ISLAMABAD: Lahore Tax Bar Association (LTBA) has strongly opposed the proposed abolition of the first Appellate Forum of Commissioner Appeals, saying it would pose complexity in administering the relevant fiscal laws and provision of justice to taxpayers.

According to a communication of LTBA to Finance Minister, the government is contemplating the abolition of the First Appellate Forum of Commissioner Appeals, the primary fact-finding authority in tax matters, as provided under the Income Tax Ordinance, 2001, Sales Tax Act, 1990 and Federal Excise Act, 2005 beside the Appellate Tribunal which is the secondary but final fact-finding authority. This decision proposes to shift the entirety of the burden onto the Appellate Tribunal Inland Revenue, the second appellate forum, which after abolition of the aforesaid tier would become only the sole fact-finding authority.

As champions of the rule of law and advocates for the betterment of society as enshrined in the Constitution, the tax advisors are deeply concerned about the potential repercussions of this proposed change. The First Appellate Forum serves a critical role in ensuring a fair and impartial assessment of tax issues before they escalate to higher levels of appeal.

LTBA strongly believed that maintaining the First Appellate Forum is essential for upholding transparency, accountability, and due process in the tax appeal process. Its abolition could disrupt the delicate balance of the tax dispute-resolution system and impact the rights of taxpayers across the country.

Currently, the Appellate Tribunal Inland Revenue (ATIR) is already overwhelmed with a substantial backlog of cases, with more than 70,000 appeals currently pending before the tribunal. This staggering number highlights the immense burden faced by the ATIR in addressing tax disputes and underscores the necessity of retaining the First Appellate Forum as an essential component of the tax appeal system.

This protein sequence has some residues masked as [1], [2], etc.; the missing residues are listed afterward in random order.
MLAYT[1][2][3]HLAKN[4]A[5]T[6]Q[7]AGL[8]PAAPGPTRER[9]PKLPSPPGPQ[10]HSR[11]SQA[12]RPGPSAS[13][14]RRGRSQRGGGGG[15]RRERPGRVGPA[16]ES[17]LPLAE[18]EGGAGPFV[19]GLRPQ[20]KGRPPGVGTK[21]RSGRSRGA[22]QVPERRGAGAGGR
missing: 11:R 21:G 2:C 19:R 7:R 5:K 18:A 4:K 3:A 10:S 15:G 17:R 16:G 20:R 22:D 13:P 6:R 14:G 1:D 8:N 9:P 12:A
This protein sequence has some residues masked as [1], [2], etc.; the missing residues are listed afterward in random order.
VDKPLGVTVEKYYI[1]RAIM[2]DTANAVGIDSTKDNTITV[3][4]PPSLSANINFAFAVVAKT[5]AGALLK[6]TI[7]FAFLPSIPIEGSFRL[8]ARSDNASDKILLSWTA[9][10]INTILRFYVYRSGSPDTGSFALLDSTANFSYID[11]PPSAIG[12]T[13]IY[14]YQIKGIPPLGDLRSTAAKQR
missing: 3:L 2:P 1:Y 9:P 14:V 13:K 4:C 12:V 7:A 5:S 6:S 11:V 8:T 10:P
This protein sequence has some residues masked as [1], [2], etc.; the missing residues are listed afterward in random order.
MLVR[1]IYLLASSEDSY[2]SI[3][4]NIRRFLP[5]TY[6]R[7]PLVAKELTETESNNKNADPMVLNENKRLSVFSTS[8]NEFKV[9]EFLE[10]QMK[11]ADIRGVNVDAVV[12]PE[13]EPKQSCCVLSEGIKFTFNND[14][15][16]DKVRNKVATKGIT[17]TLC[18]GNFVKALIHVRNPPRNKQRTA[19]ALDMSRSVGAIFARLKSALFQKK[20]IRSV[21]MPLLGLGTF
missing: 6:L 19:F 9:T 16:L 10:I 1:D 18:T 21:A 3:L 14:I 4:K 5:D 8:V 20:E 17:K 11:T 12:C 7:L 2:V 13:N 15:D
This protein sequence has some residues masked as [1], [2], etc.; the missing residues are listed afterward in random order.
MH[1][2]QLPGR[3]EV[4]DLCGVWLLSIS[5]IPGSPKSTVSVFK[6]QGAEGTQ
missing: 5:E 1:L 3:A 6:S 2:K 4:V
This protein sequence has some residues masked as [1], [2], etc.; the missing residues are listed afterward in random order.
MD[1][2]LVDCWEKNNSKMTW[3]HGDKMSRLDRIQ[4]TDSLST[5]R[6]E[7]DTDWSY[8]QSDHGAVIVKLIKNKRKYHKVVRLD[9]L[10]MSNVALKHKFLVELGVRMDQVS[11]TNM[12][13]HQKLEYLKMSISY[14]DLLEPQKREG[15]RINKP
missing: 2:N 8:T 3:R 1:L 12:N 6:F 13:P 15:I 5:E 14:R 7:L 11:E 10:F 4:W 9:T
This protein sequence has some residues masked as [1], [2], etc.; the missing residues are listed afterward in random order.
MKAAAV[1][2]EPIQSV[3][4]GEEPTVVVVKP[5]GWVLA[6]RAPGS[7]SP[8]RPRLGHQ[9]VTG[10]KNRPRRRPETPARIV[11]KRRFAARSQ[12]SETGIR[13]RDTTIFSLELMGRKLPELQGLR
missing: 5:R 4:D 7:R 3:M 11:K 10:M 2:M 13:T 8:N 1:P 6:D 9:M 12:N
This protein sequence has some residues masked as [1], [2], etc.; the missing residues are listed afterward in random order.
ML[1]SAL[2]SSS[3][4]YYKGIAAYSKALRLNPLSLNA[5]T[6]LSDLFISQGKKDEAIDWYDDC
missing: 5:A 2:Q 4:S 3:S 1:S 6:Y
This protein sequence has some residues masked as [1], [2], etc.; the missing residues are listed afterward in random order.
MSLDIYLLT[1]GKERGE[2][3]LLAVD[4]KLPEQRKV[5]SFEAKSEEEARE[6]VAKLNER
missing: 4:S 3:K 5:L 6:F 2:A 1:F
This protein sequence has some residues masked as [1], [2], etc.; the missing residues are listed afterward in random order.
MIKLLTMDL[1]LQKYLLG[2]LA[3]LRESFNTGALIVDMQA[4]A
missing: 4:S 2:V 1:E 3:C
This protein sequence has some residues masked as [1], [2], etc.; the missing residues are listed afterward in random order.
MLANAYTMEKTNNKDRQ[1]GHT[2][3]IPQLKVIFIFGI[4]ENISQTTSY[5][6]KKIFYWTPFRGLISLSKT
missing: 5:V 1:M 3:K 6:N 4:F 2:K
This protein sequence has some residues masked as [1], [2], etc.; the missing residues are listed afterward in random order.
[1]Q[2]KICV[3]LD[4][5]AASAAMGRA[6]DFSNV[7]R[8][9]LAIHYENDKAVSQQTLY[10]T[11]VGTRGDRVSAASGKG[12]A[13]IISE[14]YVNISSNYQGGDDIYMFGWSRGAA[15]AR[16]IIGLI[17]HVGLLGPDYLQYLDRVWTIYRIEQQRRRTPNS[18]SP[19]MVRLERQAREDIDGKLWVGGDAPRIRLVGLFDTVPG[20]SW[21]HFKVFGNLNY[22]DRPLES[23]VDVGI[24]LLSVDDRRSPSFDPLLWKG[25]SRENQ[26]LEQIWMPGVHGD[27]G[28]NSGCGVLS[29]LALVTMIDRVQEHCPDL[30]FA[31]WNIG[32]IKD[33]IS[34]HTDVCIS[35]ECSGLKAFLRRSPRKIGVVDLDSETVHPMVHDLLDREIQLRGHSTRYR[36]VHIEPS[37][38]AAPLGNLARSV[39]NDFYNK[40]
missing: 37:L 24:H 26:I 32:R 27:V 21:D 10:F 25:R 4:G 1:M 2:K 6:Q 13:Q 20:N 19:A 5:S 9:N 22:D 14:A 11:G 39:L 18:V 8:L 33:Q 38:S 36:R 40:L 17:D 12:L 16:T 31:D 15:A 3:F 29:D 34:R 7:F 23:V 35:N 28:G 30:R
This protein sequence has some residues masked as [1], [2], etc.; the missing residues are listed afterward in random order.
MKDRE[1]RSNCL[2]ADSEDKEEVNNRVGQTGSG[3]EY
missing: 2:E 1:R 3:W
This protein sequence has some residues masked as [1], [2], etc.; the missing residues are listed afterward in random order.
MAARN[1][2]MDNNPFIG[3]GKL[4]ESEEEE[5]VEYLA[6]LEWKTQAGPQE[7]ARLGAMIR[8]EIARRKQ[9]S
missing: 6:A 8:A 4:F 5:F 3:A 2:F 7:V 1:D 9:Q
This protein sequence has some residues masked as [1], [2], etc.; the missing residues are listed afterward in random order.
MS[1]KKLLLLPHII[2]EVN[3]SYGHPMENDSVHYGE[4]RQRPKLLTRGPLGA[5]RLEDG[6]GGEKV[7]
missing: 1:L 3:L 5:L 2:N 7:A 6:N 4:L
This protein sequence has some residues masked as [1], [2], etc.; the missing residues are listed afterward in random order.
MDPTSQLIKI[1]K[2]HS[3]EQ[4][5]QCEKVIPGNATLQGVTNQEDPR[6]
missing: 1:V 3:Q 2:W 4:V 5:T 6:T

Furthermore, approximately 70 percent of the decisions rendered by the Commissioner of Inland Revenue (Appeals) (CIR-A) are being finalised at that stage, with no further appeals filed before the ATIR. Only 30% of cases proceed to the Appellate Tribunal Inland Revenue for further litigation.

This distribution exemplifies the crucial role played by the Commissioner Appeals in efficiently resolving tax disputes and reducing the caseload of the higher appellate body.

Furthermore, the proposal to eliminate the CIR-A forum raises significant apprehensions about the increased workload that would be shifted directly to the High Courts for resolution. Given the existing caseload and operational challenges faced by the High Courts, the removal of the CIR-A as the first appellate authority could lead to a surge in tax-related cases being escalated to the High Courts, thereby exacerbating the burden on these judicial bodies.

It is also highlighted that the proposed abolition would also pose complexity in administering the relevant fiscal laws and provision of justice to the taxpayers because of the following: -

(i); After abolition of the first appellate forum the tribunal would become the sole fact-finding authority.

(ii); In case an order of the Inland Revenue Authority is reversed, deleted or modified on factual basis not acceptable to department then what will department do to get any remedy under the law because;

(iii); Under the present hierarchy and proposed restructuring the forum of High Court is to approach only in case where question is arisen on applicability or otherwise of a particular provision of law and not on factual relieves.